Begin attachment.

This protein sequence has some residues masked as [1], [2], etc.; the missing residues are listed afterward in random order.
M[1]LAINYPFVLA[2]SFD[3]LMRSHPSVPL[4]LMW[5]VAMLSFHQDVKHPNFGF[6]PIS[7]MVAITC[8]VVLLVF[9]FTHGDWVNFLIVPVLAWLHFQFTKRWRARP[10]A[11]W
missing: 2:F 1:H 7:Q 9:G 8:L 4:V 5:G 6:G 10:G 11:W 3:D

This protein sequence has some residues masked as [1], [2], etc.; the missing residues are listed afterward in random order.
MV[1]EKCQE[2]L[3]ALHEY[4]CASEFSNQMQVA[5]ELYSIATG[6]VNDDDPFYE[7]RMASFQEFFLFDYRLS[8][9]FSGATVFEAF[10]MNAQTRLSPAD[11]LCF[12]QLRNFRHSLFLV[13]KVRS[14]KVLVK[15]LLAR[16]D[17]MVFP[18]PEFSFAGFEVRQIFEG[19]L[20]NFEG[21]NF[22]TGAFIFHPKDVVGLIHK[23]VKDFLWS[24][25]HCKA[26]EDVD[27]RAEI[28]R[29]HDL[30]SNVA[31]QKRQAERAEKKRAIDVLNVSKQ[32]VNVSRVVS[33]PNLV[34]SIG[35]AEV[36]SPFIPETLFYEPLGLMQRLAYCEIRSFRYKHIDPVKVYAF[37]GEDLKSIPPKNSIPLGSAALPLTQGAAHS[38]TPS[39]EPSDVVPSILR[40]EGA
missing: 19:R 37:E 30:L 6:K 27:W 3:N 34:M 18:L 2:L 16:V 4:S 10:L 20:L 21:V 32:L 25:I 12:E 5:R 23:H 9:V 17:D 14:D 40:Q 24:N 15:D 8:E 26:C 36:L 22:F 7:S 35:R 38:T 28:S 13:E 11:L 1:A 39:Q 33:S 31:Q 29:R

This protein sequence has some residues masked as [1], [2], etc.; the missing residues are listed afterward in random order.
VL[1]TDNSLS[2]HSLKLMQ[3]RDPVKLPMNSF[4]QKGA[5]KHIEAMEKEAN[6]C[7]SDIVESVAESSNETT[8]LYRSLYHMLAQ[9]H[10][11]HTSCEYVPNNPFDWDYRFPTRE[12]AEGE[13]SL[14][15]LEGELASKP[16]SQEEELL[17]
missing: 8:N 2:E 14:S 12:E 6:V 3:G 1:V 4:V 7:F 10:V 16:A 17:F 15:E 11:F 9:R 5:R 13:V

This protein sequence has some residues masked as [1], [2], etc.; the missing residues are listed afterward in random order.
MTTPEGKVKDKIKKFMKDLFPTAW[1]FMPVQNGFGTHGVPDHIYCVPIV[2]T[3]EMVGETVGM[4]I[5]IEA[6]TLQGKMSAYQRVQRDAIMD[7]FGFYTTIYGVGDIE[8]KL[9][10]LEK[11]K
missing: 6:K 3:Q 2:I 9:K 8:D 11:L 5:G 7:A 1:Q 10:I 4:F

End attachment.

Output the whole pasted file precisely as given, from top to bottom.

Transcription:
This protein sequence has some residues masked as [1], [2], etc.; the missing residues are listed afterward in random order.
M[1]LAINYPFVLA[2]SFD[3]LMRSHPSVPL[4]LMW[5]VAMLSFHQDVKHPNFGF[6]PIS[7]MVAITC[8]VVLLVF[9]FTHGDWVNFLIVPVLAWLHFQFTKRWRARP[10]A[11]W
missing: 2:F 1:H 7:Q 9:G 8:L 4:V 5:G 6:G 10:G 11:W 3:D

This protein sequence has some residues masked as [1], [2], etc.; the missing residues are listed afterward in random order.
MV[1]EKCQE[2]L[3]ALHEY[4]CASEFSNQMQVA[5]ELYSIATG[6]VNDDDPFYE[7]RMASFQEFFLFDYRLS[8][9]FSGATVFEAF[10]MNAQTRLSPAD[11]LCF[12]QLRNFRHSLFLV[13]KVRS[14]KVLVK[15]LLAR[16]D[17]MVFP[18]PEFSFAGFEVRQIFEG[19]L[20]NFEG[21]NF[22]TGAFIFHPKDVVGLIHK[23]VKDFLWS[24][25]HCKA[26]EDVD[27]RAEI[28]R[29]HDL[30]SNVA[31]QKRQAERAEKKRAIDVLNVSKQ[32]VNVSRVVS[33]PNLV[34]SIG[35]AEV[36]SPFIPETLFYEPLGLMQRLAYCEIRSFRYKHIDPVKVYAF[37]GEDLKSIPPKNSIPLGSAALPLTQGAAHS[38]TPS[39]EPSDVVPSILR[40]EGA
missing: 19:R 37:E 30:L 6:K 27:W 3:N 34:M 18:L 2:L 16:V 4:S 10:L 20:L 21:V 32:L 25:I 12:E 5:R 23:H 9:V 17:D 14:D 40:Q 24:N 15:D 8:E 26:C 36:L 22:F 7:S 35:R 38:T 28:S 13:E 11:L 1:A 39:Q 33:S 31:Q 29:R

This protein sequence has some residues masked as [1], [2], etc.; the missing residues are listed afterward in random order.
VL[1]TDNSLS[2]HSLKLMQ[3]RDPVKLPMNSF[4]QKGA[5]KHIEAMEKEAN[6]C[7]SDIVESVAESSNETT[8]LYRSLYHMLAQ[9]H[10][11]HTSCEYVPNNPFDWDYRFPTRE[12]AEGE[13]SL[14][15]LEGELASKP[16]SQEEELL[17]
missing: 8:N 2:E 14:S 12:E 6:V 3:G 1:V 4:V 7:F 10:V 16:A 17:F 15:E 11:F 9:R 5:R 13:V

This protein sequence has some residues masked as [1], [2], etc.; the missing residues are listed afterward in random order.
MTTPEGKVKDKIKKFMKDLFPTAW[1]FMPVQNGFGTHGVPDHIYCVPIV[2]T[3]EMVGETVGM[4]I[5]IEA[6]TLQGKMSAYQRVQRDAIMD[7]FGFYTTIYGVGDIE[8]KL[9][10]LEK[11]K
missing: 6:K 3:Q 2:I 9:K 8:D 11:L 5:G 7:A 1:Q 10:I 4:F